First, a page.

December 2016 – We visited the Anhinga and Gumbo Limbo trails on a short stop in the Everglades on our way south.  Entrance into the Everglades National Park is quite steep, at $25 per vehicle.  The entrance fee is good for 7 days and covers all of the entrances, however, so it is a good deal if visiting more than just one area of the park.

Both the Anhina Trail and the Gumbo Limbo Trail begin behind the Royal Palm Visitor Center.  We arrived mid-afternoon on a Sunday and found the parking lot to only be about a third full.  The vultures are thieves in this area and will damage vehicles trying to break in.  The park provides tarps to cover vehicles while in the parking lot.

The visitor center has a water fountain, small gift shop, and restrooms (real toilets, not compost).  We first
set off down the Anhinga Trail, which is only about 0.8 miles in length roundtrip.  The trail shortly turns into a board walk which allows visitors to walk above the marsh.

We spotted our first alligator on the trail just before the boardwalk.  It was partly on the trail, partly in the grass on the side, just resting.  We continued onto the boardwalk and began seeing many different birds, mostly anhinga.  We only saw a couple more alligators during our time here, and they were both very comfortable in their resting spots.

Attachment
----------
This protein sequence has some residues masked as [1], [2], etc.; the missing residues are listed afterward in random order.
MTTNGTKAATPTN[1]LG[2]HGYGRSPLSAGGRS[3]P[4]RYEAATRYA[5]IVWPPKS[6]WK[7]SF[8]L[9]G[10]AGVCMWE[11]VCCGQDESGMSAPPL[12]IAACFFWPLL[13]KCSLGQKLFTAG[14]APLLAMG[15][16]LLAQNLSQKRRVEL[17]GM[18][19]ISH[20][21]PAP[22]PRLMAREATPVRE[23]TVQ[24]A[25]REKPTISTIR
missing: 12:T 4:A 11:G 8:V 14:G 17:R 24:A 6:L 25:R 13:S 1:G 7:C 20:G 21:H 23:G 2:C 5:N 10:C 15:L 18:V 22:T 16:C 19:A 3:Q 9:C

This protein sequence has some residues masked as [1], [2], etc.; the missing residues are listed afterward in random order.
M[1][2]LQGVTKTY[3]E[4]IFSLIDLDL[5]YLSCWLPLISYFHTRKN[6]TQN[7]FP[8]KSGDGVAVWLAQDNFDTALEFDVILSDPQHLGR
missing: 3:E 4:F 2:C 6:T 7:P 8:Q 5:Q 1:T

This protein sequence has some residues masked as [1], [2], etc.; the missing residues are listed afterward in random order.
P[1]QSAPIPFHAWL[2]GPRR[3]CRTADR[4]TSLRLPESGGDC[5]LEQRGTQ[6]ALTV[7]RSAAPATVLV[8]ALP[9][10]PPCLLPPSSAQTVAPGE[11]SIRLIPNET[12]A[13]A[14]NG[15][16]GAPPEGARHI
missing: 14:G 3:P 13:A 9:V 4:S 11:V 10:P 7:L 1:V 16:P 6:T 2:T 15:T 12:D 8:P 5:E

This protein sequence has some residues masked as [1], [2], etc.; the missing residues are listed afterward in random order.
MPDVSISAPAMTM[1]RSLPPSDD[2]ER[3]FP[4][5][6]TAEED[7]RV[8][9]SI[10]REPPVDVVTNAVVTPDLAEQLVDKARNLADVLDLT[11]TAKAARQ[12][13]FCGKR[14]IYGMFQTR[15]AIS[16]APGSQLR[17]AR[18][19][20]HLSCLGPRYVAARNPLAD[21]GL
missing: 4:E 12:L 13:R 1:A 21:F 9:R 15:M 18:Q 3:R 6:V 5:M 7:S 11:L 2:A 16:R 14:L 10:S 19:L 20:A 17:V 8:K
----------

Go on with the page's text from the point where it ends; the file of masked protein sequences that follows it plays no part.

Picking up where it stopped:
After the Anhinga Trail, we crossed over to the Gumbo Limbo Trail.  This trail is only 0.4 miles in length and travels through a heavily wooded area.  The trail is named after the gumbo limbo trees that create the hammock over the trail.  Royal palms and several other plants surround the trail as well.

If visiting, be sure to wear bugspray, especially on the Gumbo Limbo Trail!  The mosquitoes were in full force from the time that we entered the darkened woods.  We expected to see more wildlife among the trails, more like we did at Shark Valley.  We were also a little disappointed by the short lengths of the trails.  Still a great place to visit if already paying the entrance fee to visit a different area of the Everglades, though.